Here are the most abandoned places around Arizona


For some, surviving a global outbreak may be something of a post-apocalyptic experience, but for others, wandering deserted and undoubtedly haunted locations across Arizona may be the answer. Arizona may have just passed the century mark, but there are still a few long-forgotten sights and things scattered across its vast, parched landscape. These once bustling places are now empty and gathering dust. Arizona’s barren deserts, hills, and valleys are littered with almost as many abandoned places as its saguaros. Some sites only bear the traces of individuals who have resided there, others seem forbidden.


Let’s take a look at some of Arizona’s off-limits sites, which serve as relics of the state’s forgotten past and places we don’t recommend going solo.

Gila River Memorial Airport

This former abandoned airport in Chandler still stands in the heart of the desert, with half a dozen huge planes more or less dilapidated. The airport, which was built in 1942, once served as a base for air operations during World War II. Bold taggers, photographers, videographers and ambitious Instagrammers have made it a popular spot.

However, the decaying planes are located on the Gila River Indian Settlement, and visiting or photographing them requires a permit. If visitors are unwilling to walk away from a trespassing charge, don’t even consider fencing off this spot.


Getting There

  • Address: E Airfield Ln, Chandler, AZ 85249, USA

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Decomposing dog tracks

The two desert dog trails detailed below have been heavily traveled by urban explorers and trespassers in the past.

The Black Canyon City Dog Trail

About 40 miles north of Phoenix, the Black Canyon City Dog Circuit is a haven for nomads and urban explorers and an interesting study in ruins. The Funk family built the dog track in 1967, and it ran greyhound racing until 1982. Since the late 1980s, this large property has rapidly deteriorated and continues to be one of the abandoned places the most accessible in the valley.


  • Address: 32801 Maggie Mine Rd, Black Canyon City, AZ 85324, USA

Phoenix Trotting Park

Construction of Phoenix Trotting Park began in 1964 on a dark strip of desert near Goodyear that is today the bustling I-10. Due to low turnout and its remote location, the park was closed in 1966 after only a few races. The massive structure has stood unoccupied and abandoned ever since. It is also said to be haunted by some.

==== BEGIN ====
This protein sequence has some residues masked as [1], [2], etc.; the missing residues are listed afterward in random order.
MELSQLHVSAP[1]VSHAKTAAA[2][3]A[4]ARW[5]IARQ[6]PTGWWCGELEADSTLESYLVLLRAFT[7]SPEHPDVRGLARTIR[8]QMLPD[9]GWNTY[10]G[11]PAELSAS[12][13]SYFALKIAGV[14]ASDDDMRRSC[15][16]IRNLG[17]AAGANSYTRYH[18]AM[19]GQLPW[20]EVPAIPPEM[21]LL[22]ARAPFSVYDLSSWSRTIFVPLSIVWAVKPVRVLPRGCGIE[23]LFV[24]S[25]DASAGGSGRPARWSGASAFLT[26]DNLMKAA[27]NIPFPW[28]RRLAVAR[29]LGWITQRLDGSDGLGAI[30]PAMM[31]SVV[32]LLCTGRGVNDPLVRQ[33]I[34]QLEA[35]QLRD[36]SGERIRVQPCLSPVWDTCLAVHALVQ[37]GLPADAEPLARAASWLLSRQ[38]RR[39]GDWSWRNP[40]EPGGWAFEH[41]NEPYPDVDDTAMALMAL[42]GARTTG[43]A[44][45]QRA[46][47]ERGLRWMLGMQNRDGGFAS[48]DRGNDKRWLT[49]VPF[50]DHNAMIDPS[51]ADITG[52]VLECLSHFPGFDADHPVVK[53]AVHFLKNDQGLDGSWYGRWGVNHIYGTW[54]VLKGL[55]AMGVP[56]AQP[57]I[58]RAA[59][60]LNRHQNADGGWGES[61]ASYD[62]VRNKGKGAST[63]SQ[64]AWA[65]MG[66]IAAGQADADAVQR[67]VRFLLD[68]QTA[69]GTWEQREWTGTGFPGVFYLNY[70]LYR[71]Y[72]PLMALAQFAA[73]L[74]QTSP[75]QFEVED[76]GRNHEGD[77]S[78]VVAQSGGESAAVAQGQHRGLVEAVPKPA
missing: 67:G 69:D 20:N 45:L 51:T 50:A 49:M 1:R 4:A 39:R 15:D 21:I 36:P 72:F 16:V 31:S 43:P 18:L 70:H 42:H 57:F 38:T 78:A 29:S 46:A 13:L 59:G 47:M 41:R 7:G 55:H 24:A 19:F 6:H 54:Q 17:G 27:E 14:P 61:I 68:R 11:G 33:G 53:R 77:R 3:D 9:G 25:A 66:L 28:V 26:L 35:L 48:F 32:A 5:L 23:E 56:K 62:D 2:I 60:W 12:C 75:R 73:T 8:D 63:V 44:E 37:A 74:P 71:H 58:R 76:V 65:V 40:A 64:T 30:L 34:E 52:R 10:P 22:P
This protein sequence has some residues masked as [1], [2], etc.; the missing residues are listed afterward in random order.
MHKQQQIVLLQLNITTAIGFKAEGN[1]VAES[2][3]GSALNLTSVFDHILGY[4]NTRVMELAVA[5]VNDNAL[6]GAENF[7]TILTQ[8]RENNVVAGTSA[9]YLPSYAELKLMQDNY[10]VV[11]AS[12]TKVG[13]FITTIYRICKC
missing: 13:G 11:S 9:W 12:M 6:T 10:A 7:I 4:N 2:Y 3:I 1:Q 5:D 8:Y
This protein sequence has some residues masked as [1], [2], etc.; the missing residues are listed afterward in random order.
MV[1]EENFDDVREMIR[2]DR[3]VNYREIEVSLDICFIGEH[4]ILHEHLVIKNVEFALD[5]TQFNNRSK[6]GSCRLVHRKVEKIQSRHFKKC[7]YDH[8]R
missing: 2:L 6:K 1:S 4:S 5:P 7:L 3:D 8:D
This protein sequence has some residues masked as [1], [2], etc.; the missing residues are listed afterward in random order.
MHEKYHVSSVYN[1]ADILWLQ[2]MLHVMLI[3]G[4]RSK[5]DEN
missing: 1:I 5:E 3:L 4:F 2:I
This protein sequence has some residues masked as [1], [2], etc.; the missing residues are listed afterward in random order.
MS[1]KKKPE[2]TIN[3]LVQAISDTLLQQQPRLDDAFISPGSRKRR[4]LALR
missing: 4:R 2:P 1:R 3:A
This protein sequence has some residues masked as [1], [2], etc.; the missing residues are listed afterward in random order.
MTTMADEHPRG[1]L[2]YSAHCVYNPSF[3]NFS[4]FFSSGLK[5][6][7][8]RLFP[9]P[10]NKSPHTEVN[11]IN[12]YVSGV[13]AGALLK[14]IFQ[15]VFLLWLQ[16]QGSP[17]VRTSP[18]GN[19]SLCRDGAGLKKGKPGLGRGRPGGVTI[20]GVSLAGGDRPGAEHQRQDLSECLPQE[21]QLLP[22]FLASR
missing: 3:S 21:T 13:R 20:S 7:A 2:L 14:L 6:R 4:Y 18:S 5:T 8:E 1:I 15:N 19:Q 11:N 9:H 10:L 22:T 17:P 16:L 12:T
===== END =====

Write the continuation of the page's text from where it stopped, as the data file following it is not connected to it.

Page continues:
Getting There

  • Address: 17758 W Roosevelt St, Goodyear, AZ 85338, United States

The Boneyard

More than 4,000 military jets and helicopters were interred at the 309th Aerospace Maintenance and Regeneration Group (AMARG), often known as “The Boneyard”. It is the largest aircraft graveyard in the world, with over 3,000 aircraft at Davis-Monthan Air Force Base near Tucson. The planes, unlike Gila River, are either in storage or being refurbished or renewed.


Public tours are also available. Tours are only available during the week at the Pima Air & Space Museum. Photo ID is required for attendees aged 16 and over and strict security protocols apply.

Getting There

  • Address: Davis-Monthan Air Force Base, Tucson, Arizona, 85730, USA

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Santa’s ghost town

Santa’s Village was established in 1937 as a flamboyant tourist attraction and was a top attraction on Route 66 for a few decades until the business deteriorated in the 1970s. 90, the Christmas-themed town of Mohave County was declared a ghost town.


Nina Talbot, an eccentric estate agent, envisioned the hamlet as a year-round vacation destination. The Santa Claus Lodge, the town’s only restaurant, was a big hit in its heyday, as was the town’s post office, which received a flood of emails from Santa Claus. The town’s only source of Christmas cheer is a dilapidated wishing well, destroyed and condemned structures, and a bright pink train that’s derailed and rotting. It is definitely one of the tropical places that no family should consider vacationing.

Getting There

  • Address: US Route 93, Mojave County, Golden Valley, Arizona, 86413, United States
  • Directions: The town is located between mileposts 57 and 58 on U.S. Route 93, fourteen miles (23 kilometers) northwest of Kingman, Arizona, approximately north of Hermit Lane, and just below the Grasshopper Intersection, Arizona.

Casa Grande Domes

Since the 1980s, this cluster of odd, crumbling circular shapes in Casa Grande has already been abandoned. The domes are the skeletal remains of a never-built computing center.

On the other hand, these intriguing modern ruins look like an abandoned alien spacecraft rather than a relic of a bygone technological era. Supernatural fans, urban explorers, graffiti artists, conspiracy theorists and young locals looking for a private space to get drunk have all been drawn to the massive UFO-shaped artifacts.

The strange structures have even been featured in Travel Channel’s Ghost Adventures. After the largest dome collapsed in December, the district banned domes. Even though the structures are set to be torn down, they will continue to stand in one of Arizona’s mysterious places where tourists are banned, if not the scariest.

Getting There

  • Address: 8109-7467 S Thornton Rd, Casa Grande, AZ 85193, USA
  • Directions: Visitors can approach the Casa Grande locations through the Interstate 8 Thorton junction. Then visitors must travel a mile south on the edge of the eastern road to find it.

From abandoned mining towns to the remnants of Route 66, Arizona is home to a plethora of strange places in various states of decay. These places, once thriving and thriving with kitsch energy and mystery, are now hollow, abandoned bones of a bygone era.


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